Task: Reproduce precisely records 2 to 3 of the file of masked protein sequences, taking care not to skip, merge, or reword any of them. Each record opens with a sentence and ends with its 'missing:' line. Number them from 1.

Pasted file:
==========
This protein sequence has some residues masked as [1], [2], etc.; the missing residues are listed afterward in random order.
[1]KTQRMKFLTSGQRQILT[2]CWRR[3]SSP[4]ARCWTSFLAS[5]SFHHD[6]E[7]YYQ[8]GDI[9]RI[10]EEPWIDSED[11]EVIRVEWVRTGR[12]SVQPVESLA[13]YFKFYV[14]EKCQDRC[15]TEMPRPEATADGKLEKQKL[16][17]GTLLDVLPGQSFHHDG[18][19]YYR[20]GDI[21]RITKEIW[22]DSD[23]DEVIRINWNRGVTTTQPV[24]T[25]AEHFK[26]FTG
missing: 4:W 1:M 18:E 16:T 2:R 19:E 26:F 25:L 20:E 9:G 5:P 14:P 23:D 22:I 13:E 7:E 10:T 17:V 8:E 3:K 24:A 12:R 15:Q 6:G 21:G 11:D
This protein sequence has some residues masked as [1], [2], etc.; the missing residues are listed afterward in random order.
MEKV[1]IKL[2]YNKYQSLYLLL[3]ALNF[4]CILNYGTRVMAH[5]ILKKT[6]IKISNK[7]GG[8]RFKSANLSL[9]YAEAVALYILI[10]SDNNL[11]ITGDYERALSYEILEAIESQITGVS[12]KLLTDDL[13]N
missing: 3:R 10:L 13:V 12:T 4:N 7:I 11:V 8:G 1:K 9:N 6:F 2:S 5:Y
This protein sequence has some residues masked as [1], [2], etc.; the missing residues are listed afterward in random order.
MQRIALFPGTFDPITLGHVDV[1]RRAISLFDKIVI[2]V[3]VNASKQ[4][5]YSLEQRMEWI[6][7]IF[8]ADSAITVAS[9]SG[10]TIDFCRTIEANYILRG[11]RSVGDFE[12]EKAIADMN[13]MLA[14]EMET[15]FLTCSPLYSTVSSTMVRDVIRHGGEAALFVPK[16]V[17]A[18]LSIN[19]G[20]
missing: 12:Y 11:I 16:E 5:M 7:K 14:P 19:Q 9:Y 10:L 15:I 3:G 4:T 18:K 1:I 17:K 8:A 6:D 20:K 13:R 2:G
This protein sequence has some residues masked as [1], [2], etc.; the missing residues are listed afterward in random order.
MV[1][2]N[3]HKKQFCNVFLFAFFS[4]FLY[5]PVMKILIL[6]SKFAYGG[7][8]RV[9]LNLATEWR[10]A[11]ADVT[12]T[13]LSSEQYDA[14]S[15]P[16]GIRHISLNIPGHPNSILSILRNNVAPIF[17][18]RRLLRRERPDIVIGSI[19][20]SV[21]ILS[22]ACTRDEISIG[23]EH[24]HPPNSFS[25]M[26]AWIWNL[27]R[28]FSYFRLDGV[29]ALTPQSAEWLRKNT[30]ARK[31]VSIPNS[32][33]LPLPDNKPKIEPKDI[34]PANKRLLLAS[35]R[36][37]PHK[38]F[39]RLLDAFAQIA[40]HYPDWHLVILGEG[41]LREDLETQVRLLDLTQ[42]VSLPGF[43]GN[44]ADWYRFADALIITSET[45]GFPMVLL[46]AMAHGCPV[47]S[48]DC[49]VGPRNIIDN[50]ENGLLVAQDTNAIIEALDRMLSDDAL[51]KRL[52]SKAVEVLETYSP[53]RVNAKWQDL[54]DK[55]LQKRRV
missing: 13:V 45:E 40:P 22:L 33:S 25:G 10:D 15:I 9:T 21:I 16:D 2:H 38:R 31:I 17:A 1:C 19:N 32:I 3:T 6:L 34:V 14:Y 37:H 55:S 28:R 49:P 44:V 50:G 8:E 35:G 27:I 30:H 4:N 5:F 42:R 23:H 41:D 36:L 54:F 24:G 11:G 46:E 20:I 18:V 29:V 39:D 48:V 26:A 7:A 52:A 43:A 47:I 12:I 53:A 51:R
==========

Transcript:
This protein sequence has some residues masked as [1], [2], etc.; the missing residues are listed afterward in random order.
MEKV[1]IKL[2]YNKYQSLYLLL[3]ALNF[4]CILNYGTRVMAH[5]ILKKT[6]IKISNK[7]GG[8]RFKSANLSL[9]YAEAVALYILI[10]SDNNL[11]ITGDYERALSYEILEAIESQITGVS[12]KLLTDDL[13]N
missing: 3:R 10:L 13:V 12:T 4:N 7:I 11:V 8:G 1:K 9:N 6:F 2:S 5:Y
This protein sequence has some residues masked as [1], [2], etc.; the missing residues are listed afterward in random order.
MQRIALFPGTFDPITLGHVDV[1]RRAISLFDKIVI[2]V[3]VNASKQ[4][5]YSLEQRMEWI[6][7]IF[8]ADSAITVAS[9]SG[10]TIDFCRTIEANYILRG[11]RSVGDFE[12]EKAIADMN[13]MLA[14]EMET[15]FLTCSPLYSTVSSTMVRDVIRHGGEAALFVPK[16]V[17]A[18]LSIN[19]G[20]
missing: 12:Y 11:I 16:E 5:M 7:K 14:P 19:Q 9:Y 10:L 15:I 3:G 4:T 18:K 1:I 17:K 8:A 6:D 20:K 13:R 2:G